Auditory Processing Disorder – Is Your Child Affected?
As a parent there is nothing that can make you feel more helpless than realising that your child is struggling but you cannot pinpoint the cause or intervene.
Certain perceived learning disabilities and behaviour problems can often be very non-specific, making it difficult even for a seasoned medical professional to give a definitive reason why things aren’t right. A possible cause for certain learning and behavioural issues is Auditory Processing Disorder, or “APD.”
Auditory Processing Disorder Checklist
Do Any of these things apply to your Child?
• A sense of disconnect or need for solitude
• An inability to multitask or follow more than one direction at a time
• A lack of understanding of schoolwork and educational concepts
• Frequent tantrums and acting out
• Exhibiting inappropriate behaviours at random times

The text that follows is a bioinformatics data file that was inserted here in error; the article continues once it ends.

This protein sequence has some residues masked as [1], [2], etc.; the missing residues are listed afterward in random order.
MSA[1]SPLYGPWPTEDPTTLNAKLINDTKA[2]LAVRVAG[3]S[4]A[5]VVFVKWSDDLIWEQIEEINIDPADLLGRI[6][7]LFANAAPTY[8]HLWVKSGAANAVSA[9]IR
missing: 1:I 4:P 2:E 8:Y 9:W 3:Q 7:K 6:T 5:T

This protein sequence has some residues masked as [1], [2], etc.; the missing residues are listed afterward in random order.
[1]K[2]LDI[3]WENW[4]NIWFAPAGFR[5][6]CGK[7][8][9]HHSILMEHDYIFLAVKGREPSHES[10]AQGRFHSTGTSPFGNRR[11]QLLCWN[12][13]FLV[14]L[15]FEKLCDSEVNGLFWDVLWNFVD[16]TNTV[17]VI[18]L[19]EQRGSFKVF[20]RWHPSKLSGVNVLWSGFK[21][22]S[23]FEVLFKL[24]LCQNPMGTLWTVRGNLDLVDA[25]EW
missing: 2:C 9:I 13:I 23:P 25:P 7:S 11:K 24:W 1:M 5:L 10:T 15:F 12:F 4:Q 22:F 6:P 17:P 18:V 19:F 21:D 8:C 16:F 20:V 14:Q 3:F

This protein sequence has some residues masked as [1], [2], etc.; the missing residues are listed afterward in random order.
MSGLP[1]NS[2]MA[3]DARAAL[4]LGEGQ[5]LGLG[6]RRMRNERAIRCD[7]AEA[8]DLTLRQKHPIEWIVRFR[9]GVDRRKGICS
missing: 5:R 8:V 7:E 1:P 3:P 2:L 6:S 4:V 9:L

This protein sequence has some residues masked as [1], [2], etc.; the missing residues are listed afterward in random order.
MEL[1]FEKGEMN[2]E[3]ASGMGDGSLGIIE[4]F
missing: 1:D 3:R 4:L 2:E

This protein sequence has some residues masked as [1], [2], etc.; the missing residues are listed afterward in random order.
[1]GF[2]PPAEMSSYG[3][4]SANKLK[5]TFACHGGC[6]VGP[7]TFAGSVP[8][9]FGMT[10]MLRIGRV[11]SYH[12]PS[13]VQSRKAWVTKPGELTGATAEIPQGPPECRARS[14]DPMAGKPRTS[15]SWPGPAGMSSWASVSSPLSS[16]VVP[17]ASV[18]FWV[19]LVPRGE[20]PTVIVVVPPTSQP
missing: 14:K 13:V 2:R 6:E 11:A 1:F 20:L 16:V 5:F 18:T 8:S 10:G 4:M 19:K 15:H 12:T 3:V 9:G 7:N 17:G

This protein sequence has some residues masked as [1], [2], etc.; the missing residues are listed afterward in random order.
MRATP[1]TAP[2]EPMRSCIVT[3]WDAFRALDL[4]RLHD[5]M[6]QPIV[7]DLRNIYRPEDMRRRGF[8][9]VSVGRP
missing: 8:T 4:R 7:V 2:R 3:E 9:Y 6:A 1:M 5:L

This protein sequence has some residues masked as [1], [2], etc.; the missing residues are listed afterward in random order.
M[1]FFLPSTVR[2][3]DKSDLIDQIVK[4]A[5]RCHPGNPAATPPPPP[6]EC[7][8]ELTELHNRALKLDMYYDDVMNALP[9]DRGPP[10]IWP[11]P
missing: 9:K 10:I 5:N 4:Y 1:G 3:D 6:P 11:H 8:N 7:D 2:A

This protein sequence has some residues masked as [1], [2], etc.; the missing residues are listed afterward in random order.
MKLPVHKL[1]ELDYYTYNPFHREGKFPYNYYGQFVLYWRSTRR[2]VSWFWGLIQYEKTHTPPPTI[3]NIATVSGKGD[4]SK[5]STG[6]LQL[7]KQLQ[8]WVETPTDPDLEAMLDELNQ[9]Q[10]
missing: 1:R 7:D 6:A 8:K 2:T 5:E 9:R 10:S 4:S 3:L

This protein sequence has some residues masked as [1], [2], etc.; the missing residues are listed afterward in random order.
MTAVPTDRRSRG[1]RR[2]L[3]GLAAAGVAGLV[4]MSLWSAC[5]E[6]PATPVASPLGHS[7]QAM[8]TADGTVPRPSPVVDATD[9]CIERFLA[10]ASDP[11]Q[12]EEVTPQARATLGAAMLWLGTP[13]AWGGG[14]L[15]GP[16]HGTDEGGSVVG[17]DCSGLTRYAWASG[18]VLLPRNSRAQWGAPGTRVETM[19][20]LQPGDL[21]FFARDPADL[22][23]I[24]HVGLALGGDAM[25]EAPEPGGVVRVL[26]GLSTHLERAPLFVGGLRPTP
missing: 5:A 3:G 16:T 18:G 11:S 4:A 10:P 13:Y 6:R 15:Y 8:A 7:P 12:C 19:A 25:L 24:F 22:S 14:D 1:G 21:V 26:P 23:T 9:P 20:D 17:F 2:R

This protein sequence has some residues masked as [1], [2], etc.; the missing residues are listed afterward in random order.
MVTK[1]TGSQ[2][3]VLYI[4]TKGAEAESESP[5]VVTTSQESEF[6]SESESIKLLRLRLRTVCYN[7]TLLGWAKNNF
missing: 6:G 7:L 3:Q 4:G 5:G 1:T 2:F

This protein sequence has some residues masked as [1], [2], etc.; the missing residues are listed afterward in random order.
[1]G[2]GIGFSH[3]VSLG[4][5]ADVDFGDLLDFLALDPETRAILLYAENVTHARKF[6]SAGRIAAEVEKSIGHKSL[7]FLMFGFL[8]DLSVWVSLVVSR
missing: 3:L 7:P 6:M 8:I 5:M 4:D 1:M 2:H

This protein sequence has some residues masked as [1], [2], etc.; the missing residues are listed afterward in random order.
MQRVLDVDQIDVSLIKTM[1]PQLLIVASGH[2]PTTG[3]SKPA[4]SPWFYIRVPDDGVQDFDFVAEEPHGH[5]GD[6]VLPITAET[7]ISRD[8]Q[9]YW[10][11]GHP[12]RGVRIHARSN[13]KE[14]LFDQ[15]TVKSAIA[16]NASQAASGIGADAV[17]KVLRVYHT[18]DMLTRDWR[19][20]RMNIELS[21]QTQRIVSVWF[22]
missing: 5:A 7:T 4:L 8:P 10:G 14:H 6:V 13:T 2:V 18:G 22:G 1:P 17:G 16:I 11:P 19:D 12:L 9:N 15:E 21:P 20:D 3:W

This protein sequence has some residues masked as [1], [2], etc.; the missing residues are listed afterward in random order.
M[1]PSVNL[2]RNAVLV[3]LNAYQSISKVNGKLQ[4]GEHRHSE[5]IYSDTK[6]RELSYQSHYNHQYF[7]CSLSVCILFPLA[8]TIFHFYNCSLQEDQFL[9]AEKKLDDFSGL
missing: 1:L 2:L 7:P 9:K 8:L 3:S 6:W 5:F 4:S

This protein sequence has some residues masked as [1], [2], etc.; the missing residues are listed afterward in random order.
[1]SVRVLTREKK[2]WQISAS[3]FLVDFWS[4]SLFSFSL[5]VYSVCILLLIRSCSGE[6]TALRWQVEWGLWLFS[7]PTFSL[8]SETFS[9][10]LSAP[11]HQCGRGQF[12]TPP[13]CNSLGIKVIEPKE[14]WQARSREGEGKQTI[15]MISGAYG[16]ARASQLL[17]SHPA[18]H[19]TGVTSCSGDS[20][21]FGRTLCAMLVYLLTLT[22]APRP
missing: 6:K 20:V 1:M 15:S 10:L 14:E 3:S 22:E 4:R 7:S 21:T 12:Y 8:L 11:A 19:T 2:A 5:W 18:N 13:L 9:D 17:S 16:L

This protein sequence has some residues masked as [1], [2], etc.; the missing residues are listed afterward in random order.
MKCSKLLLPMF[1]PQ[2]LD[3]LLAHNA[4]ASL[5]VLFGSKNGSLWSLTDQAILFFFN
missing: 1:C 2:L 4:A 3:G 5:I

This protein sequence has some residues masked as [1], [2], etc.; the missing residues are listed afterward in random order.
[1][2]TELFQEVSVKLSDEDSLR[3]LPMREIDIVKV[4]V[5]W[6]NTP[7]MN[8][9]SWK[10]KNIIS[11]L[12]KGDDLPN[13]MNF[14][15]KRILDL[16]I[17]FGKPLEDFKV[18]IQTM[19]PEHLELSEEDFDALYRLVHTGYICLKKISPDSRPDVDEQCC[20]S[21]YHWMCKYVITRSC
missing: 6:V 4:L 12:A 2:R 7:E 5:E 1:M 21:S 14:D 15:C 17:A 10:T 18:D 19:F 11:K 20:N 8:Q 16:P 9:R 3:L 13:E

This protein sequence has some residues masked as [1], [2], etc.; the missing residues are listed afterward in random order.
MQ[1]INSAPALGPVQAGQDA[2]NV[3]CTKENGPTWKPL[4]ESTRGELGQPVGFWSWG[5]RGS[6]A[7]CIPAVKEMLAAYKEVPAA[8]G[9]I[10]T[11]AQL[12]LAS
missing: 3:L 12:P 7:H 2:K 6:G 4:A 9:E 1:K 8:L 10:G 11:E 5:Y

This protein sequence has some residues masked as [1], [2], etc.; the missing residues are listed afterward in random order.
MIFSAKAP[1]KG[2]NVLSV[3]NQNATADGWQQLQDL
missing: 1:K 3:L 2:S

• Nervousness, stress and anxiety at levels uncommon to the child’s age group
• Sleep disorders and frequent stints of unexplained irritability
• Getting lost or distracted in conversations
• Abnormal sensitivity to auditory stimuli (loud or sudden noises)
• “Tuning out” other people and sounds when focused on a specific task
• Misjudging the source of various sounds
• Frequent mispronunciation or poor word choices
• An unusually bad memory
• A sense of disorganisation
• Trouble paying attention to auditory cues
While it is important to realise that these things do not necessarily mean your child has APD, if he or she presents with one or more of the items above, it is worth exploring the possibility.
What is APD?